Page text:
Some 25 of these gondolas, each of them five times as heavy as a combat tank, are stored on the company's grounds in Emden. They are scheduled to begin a journey toward the North Sea in the next few weeks. "They will be installed almost 100 kilometers off (the island of) Borkum," explains CEO Ross.
Bard plans to erect 80 turbines in the offshore location, each capable of generating 5 megawatts of power. This corresponds to the amount of power generated by a medium-sized coal power plant. But Bard Offshore 1 will only mark the beginning of a series of additional offshore power plants to be built in the coming years. Bard alone plans to build 12 similar wind farms. Now that all necessary ships and materials are available, "the actual installation should become routine," Ross hopes.
'A Steep and Expensive Learning Curve'
At large companies, such as E.on, RWE, EnBW and Vattenfall, they also believe that the experience gained from the Alpha Ventus research wind farm will mark the conclusion of what Mastiaux calls a "steep and expensive learning curve." The CEOs promise that the roughly 25 wind farms that are already licensed will now be quickly built, one after another.
But the game involving the "really big boys" is still being played far away from Germany's coasts, says Martin Skiba, head of RWE's offshore division and the former chief developer with turbine manufacturer Repower.
Major corporations, including France's EDF, Spain's Iberdrola, Scottish and Southern Energy and General Electric, as well as German companies, such as Siemens, E.on and RWE, are currently staking out the future of Europe's energy supply off the coasts of Belgium, the Netherlands, Ireland and Britain.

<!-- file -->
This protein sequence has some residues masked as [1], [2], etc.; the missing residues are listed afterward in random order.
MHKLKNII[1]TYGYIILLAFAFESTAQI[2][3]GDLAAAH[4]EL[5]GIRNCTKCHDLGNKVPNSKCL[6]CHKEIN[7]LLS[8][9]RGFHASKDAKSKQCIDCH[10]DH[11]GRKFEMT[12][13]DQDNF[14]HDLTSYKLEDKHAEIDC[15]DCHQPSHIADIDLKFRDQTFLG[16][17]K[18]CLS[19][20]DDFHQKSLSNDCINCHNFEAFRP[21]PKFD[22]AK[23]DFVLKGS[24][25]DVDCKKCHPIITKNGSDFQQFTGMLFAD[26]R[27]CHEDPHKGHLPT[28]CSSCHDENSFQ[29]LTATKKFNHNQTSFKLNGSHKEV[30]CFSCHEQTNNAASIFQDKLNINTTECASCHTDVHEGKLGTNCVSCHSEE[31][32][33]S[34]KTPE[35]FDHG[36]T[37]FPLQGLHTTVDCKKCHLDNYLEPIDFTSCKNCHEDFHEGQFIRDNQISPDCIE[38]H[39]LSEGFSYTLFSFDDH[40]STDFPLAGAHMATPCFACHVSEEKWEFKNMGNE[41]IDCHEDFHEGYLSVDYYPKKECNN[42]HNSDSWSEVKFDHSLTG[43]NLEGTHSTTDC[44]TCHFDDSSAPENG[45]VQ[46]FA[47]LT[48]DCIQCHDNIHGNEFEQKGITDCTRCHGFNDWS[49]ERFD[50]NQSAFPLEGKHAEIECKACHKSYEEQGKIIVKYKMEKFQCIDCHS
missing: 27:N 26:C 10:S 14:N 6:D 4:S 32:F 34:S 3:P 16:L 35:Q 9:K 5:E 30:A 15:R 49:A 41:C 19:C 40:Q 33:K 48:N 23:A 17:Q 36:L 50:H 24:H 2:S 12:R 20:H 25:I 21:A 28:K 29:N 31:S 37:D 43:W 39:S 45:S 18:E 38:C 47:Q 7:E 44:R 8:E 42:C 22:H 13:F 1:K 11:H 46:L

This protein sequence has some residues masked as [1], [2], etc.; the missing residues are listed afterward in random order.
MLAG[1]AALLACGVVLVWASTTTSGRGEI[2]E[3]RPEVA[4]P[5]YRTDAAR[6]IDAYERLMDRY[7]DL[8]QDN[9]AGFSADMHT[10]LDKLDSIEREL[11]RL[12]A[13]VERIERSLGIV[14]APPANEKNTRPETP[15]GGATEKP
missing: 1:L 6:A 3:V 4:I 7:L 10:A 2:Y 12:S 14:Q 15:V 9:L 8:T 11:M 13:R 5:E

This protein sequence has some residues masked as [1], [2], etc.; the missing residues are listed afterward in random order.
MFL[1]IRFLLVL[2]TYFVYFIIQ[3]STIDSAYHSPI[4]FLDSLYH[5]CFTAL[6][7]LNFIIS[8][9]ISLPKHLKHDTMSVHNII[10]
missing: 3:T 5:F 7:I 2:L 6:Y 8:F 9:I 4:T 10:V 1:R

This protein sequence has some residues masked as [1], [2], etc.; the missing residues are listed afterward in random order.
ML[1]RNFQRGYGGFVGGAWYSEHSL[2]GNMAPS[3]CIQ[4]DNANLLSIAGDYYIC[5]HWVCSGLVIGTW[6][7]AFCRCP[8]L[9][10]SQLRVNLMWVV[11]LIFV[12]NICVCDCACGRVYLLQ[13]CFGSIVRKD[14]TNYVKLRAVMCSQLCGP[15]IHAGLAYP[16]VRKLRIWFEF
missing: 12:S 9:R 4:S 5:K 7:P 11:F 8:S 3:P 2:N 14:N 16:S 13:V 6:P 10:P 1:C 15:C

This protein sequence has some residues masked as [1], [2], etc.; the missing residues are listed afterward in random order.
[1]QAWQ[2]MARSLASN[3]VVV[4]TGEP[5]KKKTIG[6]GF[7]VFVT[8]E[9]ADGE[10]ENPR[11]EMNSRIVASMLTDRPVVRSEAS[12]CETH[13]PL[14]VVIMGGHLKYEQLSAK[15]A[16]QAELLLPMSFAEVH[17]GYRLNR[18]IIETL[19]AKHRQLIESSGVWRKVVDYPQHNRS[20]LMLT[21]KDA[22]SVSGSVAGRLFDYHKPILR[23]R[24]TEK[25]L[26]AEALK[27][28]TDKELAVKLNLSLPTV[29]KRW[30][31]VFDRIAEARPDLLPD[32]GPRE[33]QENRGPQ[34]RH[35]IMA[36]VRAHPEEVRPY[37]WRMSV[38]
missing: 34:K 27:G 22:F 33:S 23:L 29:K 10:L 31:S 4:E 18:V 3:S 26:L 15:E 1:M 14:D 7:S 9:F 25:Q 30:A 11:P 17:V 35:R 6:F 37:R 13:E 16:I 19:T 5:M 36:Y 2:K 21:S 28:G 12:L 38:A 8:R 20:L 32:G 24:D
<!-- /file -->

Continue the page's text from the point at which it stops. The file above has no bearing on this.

RWE, working with partners, has built the first phase of a wind farm with 60 turbines off the coast of Belgium. E.on is active in Denmark and Britain. New projects, each one larger and more spectacular than the next, are cropping up almost monthly.
Only a few weeks ago, the UK, for example, completed the bidding process for the world's largest offshore project to date. Nine wind farms, the dimensions of which are not yet known, are to be constructed off the country's coasts by 2020, providing roughly 32 gigawatts of power. The investment costs are estimated at more than €110 billion, even though it is still not clear whether all parts of the projects will in fact be implemented. In the first round, all of the sites were assigned to international bidding consortiums. German companies, including Siemens, E.on and RWE, were also in the running.
RWE and its partners plan to build the largest British wind farm, in the Dogger Bank in the North Sea. RWE executive Skiba estimates that the project will cost the Essen-based group and its partners about €12 billion. Vahrenholt, his boss, says that it will be a smart investment.
The companies jockeying for position in the North Sea have a bold vision. In a few years' time, the large offshore wind farms could be linked together with special cables. This, combined with pumped-storage hydroelectric plants in Scandinavia, would create a network of clean power plants of unimagined proportions. Because of the great distances involved, regional weather fluctuations could be offset more effectively than with individual wind farms. As a result, a substantial portion of Europe's energy needs could be met with offshore power.
"That time will come," says Vahrenholt, "but it'll take another 10 or 20 years." Only then will it really be possible to shut down a large number of conventional power plants.